Ink-Stained Scribe

Past and Present

The picture on the right is not only my favorite shot, it is also a summarization of the at times conflicting but nevertheless striking coexistence of past and present in modern Japan. I used to think that much of what was said about the Japanese culture remaining rooted in old customs and beliefs somewhat of an outdated presumption of sociologist/anthropologist/philanthropists who came to know the culture before the current generations--my generation, and the ones directly before and after--became the face of society. To an extent, that is true--the younger generations seem as a whole more interested in video games and fashion, in makeup and manga, and in passing their school exams and taking part in their after school activities to pay attention to the history of their culture. But to have taken this as a shucking of the past was a misconception on my part. True, certain things are vastly different--I had a seventeen year old male student who is all but bilingual read the article "The Good Wife's Guide" today, and he gave me the very satisfying reaction of laughing himself half to tears over the lines "remember, his topics of conversation are more important than yours" and "a good wife always knows her place." I would have thought that, with the continued gender separation and--to an extent still, sadly, greater than America's--stratification, the reaction would have been less emphatic than those of my classmates when we read the article in high school. Apparently, like America, earlier generations would not have found it so appalling. It seems that, though there are still gender stratification and more defined gender roles in Japan, it is not necessarily in order to socially elevate men over woman, as is evident in the article. One interesting point: women have long controlled the family purse strings in Japan, to the extent that they give each other member of the family (including their husband) an allowance. I'm sure that's something that is now on a case-by-case basis, but it interests me.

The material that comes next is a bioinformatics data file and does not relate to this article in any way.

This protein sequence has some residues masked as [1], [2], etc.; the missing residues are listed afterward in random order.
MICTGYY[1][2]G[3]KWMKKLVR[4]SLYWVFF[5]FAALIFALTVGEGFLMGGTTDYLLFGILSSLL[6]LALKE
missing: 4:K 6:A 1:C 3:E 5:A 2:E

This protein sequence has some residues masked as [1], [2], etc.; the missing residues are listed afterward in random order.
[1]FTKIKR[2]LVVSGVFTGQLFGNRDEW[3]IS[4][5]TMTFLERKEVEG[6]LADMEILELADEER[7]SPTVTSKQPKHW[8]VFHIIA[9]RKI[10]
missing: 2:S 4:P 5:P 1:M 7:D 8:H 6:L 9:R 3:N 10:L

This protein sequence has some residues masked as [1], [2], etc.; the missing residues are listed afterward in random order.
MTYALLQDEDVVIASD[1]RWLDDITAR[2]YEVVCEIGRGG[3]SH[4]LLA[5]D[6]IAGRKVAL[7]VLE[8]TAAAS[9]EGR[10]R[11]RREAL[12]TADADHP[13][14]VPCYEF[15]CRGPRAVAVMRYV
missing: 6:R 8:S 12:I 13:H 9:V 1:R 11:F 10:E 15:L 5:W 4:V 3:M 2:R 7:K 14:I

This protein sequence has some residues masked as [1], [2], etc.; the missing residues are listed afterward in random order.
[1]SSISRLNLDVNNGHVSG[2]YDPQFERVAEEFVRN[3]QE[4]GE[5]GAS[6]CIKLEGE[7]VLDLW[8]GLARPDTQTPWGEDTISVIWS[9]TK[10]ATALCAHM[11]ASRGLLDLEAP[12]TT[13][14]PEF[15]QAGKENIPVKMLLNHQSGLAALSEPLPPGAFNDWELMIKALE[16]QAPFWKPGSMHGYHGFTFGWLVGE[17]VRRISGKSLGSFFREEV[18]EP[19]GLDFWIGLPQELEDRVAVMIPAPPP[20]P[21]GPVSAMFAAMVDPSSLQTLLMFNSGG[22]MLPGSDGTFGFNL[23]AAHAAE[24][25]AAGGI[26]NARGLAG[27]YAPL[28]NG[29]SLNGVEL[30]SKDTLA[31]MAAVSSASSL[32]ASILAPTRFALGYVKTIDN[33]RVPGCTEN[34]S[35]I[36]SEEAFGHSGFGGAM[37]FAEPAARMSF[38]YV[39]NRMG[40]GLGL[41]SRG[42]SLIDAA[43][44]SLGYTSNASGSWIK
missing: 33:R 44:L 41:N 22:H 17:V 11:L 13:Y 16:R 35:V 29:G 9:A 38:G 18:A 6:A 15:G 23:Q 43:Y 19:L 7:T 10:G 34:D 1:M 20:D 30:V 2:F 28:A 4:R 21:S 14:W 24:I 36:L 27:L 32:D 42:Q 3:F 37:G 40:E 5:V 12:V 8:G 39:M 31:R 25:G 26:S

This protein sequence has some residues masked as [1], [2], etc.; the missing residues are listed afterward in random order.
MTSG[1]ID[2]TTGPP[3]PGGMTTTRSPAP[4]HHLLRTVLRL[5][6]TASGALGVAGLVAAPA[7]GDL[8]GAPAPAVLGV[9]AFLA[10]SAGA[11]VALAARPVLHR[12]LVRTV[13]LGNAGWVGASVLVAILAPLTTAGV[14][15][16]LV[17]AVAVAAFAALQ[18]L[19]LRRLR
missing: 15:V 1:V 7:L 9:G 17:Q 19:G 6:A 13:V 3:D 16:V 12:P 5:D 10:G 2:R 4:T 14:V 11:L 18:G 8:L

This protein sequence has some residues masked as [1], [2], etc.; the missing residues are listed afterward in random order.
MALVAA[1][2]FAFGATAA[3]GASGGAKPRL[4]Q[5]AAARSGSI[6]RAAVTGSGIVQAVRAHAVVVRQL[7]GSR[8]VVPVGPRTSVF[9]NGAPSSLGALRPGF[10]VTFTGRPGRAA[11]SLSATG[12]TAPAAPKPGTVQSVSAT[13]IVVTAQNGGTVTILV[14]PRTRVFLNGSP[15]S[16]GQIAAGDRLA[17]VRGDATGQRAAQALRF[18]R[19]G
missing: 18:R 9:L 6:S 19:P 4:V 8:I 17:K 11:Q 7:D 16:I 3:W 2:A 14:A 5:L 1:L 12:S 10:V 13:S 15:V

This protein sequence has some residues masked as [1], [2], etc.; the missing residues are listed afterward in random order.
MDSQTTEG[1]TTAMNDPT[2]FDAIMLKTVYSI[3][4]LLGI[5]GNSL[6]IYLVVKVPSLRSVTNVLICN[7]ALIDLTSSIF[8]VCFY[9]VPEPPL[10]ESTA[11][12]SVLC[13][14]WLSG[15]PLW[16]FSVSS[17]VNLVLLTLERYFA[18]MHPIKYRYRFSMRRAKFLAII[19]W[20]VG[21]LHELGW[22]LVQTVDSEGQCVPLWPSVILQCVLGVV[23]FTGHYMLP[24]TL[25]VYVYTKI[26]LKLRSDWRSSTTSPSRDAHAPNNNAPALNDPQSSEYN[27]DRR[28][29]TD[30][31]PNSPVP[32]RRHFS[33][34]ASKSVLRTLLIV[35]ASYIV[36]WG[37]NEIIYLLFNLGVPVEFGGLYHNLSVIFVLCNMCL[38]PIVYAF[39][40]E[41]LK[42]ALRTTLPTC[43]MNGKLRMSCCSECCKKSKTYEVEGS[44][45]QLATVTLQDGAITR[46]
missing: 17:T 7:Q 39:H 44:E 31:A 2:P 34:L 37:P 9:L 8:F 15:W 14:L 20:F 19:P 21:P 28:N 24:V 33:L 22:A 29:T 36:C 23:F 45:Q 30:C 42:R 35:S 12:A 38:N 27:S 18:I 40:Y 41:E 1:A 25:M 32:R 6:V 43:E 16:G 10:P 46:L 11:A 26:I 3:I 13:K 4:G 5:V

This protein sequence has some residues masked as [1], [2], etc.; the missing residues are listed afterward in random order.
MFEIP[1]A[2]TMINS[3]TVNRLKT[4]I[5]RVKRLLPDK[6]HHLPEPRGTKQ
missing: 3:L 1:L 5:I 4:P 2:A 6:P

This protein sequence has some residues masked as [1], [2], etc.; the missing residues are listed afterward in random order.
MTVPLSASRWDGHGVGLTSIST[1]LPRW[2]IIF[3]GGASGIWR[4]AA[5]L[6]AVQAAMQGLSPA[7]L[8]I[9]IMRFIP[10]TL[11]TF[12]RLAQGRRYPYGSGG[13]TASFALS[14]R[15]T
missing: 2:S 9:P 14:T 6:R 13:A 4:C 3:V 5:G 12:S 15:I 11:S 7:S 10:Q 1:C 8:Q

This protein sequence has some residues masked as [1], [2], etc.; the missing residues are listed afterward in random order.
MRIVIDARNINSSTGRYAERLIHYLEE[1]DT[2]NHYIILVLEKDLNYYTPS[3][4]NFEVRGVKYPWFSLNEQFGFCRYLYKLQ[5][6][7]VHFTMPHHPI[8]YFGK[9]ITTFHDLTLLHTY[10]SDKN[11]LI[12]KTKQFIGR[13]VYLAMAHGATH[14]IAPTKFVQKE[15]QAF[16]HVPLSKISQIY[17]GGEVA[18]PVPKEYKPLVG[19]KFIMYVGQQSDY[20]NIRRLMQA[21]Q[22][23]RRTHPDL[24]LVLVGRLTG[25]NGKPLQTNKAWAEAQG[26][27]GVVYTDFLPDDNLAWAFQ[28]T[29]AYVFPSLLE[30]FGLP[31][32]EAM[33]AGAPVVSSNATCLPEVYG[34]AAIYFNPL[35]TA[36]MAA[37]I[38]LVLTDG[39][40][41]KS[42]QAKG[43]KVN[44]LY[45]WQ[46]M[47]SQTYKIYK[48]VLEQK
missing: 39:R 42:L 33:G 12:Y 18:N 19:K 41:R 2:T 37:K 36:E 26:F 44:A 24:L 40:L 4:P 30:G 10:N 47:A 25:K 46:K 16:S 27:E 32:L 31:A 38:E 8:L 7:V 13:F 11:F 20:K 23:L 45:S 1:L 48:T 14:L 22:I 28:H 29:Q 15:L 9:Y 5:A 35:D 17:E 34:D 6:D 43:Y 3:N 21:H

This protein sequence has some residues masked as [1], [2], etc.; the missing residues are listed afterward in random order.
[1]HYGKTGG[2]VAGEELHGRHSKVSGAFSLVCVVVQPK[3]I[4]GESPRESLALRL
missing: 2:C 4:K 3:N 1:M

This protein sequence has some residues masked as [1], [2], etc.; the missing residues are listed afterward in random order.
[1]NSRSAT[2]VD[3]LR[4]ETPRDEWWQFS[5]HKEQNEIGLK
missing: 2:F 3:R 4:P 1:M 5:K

I have to agree with whichever author it was who professed that the Japanese ability to internalize seemingly conflicting sets of beliefs is a bit mind-boggling.

Anyway, that's as much philosophising and analyzing as I can take for one morning before work...